2.      Ask students to color the following pictures (pgs. 8, 9, 14, 18, 20, 22, 25, 28, 29 & 31), from the book, Ancient Harvest: A Selection of Favorite Plants used by Native Americans of the Southwest: Coloring/Learning Book (Written by Conrad J. Storad & Elaine Joyal; Illustrated by Donna S. Atwood). Phoenix, Arizona: Donna Atwood Design, 2000.

 

General Questions

 

1.      What is the first step in planting a corn?

 

2.      What does the corn plant need in order to grow in healthy manner?

 

3.      How would you take care of your corn plant daily?

 

4.      What kinds of animals do you have at home?

 

5.      How and why are these animals useful to your family? What do you get from these animals? How does your father/mother take care of them?

 

6.      How would you take care of them?

 

Closing

 

      Have students ask their grandparents/parents/relatives about farming practices in the past. Ask them to draw the story and bring it to class. They will share it with other students in the class and then, the class will compare and contrast farming practices in the past and present using pictures.

 

        Host a "corn gathering" in your classroom.  Have students and their families bring in their favorite corn dish and celebrate.  Decorate the classroom with the children's coloring and drawings of corn.  Ask volunteers (students or adults) to tell their favorite planting or harvest story to the class.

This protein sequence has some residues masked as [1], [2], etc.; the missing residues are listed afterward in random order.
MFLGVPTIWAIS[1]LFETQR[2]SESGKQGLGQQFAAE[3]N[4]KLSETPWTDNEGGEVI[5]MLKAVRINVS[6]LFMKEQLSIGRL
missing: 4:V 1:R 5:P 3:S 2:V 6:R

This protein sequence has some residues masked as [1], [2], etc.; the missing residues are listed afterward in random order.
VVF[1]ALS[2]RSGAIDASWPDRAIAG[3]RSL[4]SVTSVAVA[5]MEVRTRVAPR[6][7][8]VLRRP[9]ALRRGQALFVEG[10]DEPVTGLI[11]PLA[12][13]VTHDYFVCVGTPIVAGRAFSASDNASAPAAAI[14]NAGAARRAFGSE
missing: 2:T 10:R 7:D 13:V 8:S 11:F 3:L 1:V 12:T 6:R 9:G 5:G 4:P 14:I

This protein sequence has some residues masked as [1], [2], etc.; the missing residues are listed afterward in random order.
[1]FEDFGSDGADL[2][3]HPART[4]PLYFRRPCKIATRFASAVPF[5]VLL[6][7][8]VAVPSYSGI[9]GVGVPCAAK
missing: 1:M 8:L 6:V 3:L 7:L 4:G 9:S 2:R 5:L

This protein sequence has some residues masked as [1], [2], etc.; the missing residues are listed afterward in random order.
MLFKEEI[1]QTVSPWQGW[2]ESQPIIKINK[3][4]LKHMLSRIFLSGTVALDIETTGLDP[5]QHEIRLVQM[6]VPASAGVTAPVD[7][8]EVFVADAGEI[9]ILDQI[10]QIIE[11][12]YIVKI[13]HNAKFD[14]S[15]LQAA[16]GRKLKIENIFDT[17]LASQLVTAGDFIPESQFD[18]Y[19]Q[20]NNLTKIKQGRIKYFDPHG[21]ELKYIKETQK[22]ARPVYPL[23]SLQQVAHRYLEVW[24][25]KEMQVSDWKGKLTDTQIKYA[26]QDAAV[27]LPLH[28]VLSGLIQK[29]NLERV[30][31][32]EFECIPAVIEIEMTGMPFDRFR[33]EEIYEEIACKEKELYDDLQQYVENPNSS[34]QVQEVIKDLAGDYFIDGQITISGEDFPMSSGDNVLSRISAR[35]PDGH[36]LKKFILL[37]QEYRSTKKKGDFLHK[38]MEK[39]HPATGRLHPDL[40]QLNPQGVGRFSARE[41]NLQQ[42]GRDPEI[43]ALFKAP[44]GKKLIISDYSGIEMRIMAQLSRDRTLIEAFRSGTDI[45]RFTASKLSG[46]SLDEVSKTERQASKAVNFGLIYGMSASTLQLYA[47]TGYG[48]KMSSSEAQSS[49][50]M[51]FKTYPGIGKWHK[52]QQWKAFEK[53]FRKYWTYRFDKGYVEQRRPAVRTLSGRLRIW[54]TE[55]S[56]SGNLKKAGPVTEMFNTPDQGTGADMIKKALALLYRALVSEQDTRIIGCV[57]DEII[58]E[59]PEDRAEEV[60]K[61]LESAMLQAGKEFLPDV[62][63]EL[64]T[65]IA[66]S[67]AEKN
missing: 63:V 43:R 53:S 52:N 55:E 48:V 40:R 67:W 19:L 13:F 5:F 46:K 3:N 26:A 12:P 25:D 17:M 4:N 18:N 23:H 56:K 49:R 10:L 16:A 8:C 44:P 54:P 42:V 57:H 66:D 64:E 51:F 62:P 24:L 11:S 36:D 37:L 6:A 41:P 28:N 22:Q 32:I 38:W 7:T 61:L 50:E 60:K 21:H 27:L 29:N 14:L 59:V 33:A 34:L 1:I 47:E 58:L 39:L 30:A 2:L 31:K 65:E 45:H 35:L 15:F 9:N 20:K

Evaluation/Assessment

 

      In response to Pre-Activity, the class will be able to share their accounts on the preparation of a Hopi dish that they learned from their mothers or other female relatives. 

 

      In response to Activities 1, the class will be able to draw a rough outline of a corn plant. They will also be able to identify as well as label the different parts of a corn plant.

 

      In response to Activity 2, the students will able to identify the items and match them with the appropriate pictures.

 

      In response to Activity 3 and the Closing, the class will be able to draw the story that their grandparents/parents/relatives recounted about the farming practices of the past and bring it to class. They will also be able to compare and contrast farming practices in the past and present using pictures specifically, in terms of the kinds of crops grown and the agricultural tools and machinery used.

 

      In response to Activities 4 and 5, the class will able to name and identify the different kinds of corn and beans.

 

 

References

 

Hopi Indian Agency. Department of Interior: Bureau of Indian Affairs. Keams Canyon, Agriculture. 1950.

 

Hopi Extension Work Reports Collection, Hopi Extension Work Annual Report, 1938. Folder No: 1.